When a waiting room becomes a chance to empower chronically ill kids


While waiting for treatments, new Prescriptions for Life clips show pediatric patients they can take ownership of their spiritual wellbeing.

Noa is a 13-year-old dancer, pianist, and member of the Israeli Scouts. She also has an autoimmune disease, juvenile idiopathic arthritis.

Noa’s prescription for life: “Focus on doing what you love.”

Eliran, 15, lives with cystic fibrosis. At home and during his hospitalizations, his dad plays board games with him. His mom helps him with his daily treatments and his siblings and grandparents are always ready with hugs.

Eliran’s prescription for life: “Family being together.”

Prescriptions for Life is a new project of the Israeli nonprofit Haverut organization, founded 14 years ago by family therapist and spiritual care provider Rachel Fox-Ettun to promote the hospital as a space that heals body, spirit, and soul.

“We are turning the hospital into an educational setting in a fun and beautiful way — to see the patient as a whole person, to give a set of tools for the chronically ill to become a ‘doctor’ for their own lives and take the lead for their own wellbeing,” she says.

Prescriptions for Life videos, in Hebrew with English and Arabic subtitles, are to be shown in hospitals wherever chronically ill children are waiting to receive treatments.

“While people are waiting with anxiety, anger, boredom, and fear, they will see these short clips and be inspired to reach a better quality of life, hope, and wellbeing,” says Fox-Ettun.

The project also has a positive effect on the hospital staff and on the children’s family members, she says.

Prescriptions for Life involves eight one-on-one sessions culminating in the filming by Tel Aviv-based docyourstory.

“We began with creating an inspiring booklet that has different ‘prescriptions for life’ for hospitalized children and their families. Nurses gave the booklet to the patients when they were released from the hospital,” Fox-Ettun tells ISRAEL21c.

“Then it evolved into working deeply one on one, finding what helps the child cope, what gives him or her meaning, strength, and happiness. From that, they choose one ‘prescription’ to invest in, with the intention of taking full responsibility for their own lives,” she says.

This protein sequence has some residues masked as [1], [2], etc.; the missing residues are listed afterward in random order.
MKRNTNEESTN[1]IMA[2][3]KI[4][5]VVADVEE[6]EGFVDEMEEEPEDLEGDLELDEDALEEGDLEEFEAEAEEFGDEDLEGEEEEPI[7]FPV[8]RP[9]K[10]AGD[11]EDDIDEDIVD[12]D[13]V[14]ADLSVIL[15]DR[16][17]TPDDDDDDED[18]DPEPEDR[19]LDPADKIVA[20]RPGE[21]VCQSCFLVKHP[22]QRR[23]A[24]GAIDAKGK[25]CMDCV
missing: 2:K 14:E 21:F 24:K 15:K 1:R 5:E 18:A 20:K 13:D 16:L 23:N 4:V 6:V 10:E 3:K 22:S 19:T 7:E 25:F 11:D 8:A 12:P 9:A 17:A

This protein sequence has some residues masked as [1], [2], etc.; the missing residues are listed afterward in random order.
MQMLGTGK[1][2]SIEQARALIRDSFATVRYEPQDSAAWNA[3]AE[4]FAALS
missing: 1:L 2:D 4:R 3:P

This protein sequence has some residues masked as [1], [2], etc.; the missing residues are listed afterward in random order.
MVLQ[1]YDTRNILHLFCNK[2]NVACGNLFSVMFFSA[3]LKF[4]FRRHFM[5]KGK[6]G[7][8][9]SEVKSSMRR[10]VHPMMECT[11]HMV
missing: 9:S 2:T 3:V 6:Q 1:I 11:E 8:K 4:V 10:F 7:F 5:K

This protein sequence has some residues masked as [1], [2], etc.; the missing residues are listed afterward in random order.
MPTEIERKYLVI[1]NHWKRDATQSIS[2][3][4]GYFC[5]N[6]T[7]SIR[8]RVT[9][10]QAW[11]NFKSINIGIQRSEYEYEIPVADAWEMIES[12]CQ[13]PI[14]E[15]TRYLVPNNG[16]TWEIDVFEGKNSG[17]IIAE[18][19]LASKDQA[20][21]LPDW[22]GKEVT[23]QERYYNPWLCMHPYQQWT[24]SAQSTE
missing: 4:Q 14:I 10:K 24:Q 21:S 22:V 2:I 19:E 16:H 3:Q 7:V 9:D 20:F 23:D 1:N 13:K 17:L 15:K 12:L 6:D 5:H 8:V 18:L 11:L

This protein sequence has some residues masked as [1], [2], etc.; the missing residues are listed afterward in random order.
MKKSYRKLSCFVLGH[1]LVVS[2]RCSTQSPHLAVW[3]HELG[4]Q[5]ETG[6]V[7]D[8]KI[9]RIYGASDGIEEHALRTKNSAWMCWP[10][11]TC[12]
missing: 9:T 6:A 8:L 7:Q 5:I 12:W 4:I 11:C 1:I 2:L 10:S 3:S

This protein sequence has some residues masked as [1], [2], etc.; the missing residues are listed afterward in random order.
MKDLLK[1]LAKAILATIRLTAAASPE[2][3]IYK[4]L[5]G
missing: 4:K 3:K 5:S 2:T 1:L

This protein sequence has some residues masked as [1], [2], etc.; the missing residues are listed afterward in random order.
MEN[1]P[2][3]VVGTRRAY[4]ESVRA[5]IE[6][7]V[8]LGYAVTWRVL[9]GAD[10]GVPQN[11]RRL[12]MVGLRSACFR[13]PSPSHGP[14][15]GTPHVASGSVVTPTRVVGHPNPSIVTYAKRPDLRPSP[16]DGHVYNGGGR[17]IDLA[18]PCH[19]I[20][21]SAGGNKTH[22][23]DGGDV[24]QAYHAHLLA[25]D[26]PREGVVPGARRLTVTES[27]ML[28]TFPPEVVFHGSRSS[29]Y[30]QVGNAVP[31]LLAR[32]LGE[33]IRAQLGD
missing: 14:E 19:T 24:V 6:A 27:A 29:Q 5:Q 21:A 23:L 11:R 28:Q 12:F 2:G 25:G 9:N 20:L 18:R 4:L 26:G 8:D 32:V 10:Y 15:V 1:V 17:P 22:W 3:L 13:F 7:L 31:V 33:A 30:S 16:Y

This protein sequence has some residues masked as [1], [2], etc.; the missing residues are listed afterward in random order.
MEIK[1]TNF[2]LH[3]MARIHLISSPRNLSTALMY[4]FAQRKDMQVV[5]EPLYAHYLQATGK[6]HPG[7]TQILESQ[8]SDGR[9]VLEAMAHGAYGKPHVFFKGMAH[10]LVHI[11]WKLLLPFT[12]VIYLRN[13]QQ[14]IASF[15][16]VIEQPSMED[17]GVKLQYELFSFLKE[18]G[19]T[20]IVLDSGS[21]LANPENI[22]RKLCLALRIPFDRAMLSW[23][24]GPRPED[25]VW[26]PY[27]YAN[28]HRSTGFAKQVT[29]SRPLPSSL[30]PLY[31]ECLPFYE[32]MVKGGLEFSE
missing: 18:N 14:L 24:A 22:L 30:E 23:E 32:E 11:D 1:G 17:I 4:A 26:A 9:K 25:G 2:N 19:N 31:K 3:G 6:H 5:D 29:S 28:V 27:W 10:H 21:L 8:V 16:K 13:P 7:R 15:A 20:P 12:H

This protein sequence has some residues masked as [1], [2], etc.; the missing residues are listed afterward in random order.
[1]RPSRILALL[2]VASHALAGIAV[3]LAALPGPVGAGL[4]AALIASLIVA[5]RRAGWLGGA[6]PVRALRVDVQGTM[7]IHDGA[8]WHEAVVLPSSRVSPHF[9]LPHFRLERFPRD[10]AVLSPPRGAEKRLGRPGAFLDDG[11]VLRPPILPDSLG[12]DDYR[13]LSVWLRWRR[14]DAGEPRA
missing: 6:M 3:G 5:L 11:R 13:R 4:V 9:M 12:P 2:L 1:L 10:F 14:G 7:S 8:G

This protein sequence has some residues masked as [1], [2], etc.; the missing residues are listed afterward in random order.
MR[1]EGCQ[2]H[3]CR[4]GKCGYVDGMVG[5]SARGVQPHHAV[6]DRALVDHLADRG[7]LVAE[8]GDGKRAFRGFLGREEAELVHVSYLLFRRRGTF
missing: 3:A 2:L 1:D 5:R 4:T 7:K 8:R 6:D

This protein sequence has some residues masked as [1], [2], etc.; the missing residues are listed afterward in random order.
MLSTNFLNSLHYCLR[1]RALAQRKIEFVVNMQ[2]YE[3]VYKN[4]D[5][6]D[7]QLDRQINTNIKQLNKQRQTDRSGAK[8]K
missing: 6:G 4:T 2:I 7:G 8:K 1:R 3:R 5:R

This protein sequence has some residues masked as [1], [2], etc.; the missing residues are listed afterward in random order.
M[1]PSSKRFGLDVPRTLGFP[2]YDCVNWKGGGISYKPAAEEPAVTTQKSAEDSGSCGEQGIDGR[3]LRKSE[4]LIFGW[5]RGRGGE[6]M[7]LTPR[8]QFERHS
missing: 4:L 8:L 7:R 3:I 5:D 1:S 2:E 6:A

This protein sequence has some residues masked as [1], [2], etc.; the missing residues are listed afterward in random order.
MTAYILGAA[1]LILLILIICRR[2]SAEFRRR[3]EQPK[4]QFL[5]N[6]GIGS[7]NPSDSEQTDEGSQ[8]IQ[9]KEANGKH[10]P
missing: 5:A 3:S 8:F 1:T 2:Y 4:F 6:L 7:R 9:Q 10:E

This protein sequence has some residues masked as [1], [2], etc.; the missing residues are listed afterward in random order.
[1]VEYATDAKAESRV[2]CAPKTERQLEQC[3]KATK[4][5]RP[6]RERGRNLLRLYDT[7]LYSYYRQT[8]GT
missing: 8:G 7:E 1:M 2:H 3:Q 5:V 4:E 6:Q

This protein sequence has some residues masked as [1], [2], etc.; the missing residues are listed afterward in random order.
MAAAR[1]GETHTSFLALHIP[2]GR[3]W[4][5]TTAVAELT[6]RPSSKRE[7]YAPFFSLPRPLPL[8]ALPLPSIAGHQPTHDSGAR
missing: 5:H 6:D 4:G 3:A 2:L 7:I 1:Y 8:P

“It is stepping out of being passive and a victim of circumstances toward being active — not only through taking the meds or doing physical therapy but by doing things from the world of art music, nature, love, family and friends, dance, writing, gratitude.”

Haverut received a grant from Jerusalem’s Hadassah Medical Center, so the videos will first be screened in the pediatric departments of Hadassah’s two hospitals.

ALYN rehabilitation hospital for children and adolescents, also in Jerusalem, will use the videos to train staff and students in holistic care. Fox-Ettun is working with other hospitals to implement Prescriptions for Life as well.

She started Haverut 10 years after the death of her daughter Ruth at age 11 from complications of cystic fibrosis.

“I was very grateful to the medical system that helped Ruth survive longer than anyone expected. Yet I felt something crucial was missing: the component of the spirit, a holistic approach. Every person has a healthy core we can connect to and empower,” Fox-Ettun explains.

Haverut began a spiritual care training program, Connect & Create, where Jewish and Arab students bring arts, music, and mindfulness to boost the healing process of young Jewish and Arab patients at Hadassah’s Mount Scopus campus and Ziv Medical Center in Safed (Tzfat) every week.

In the pediatric outpatient surgery waiting room at Hadassah Medical Center-Ein Kerem, from left, Haverut Founder & CEO Rachel Fox- Ettun, illustrator and graphic designer Naama Bernhardt, artist Alaa Edris, spiritual caregiver and artist Judy Weingrod, and Haverut educator/project manager Avital Gvaryahu Taf. The wall was a project of Haverut. Photo courtesy of Haverut

Prescriptions for Life, says Fox-Ettun, is a model that her daughter lived by. She was sad to know she was dying but was determined to make the most of each day she had left.

If Ruth could write a Prescription for Life, what might it be?

Her mother thought for a moment. “I believe her message would be to live here and now, fully connected to ourselves and to others and to life.”

About the Author:

Abigail Klein Leichman is a writer and associate editor at ISRAEL21c. Prior to moving to Israel in 2007, she was a specialty writer and copy editor at a major daily newspaper in New Jersey and has freelanced for a variety of newspapers and periodicals since 1984.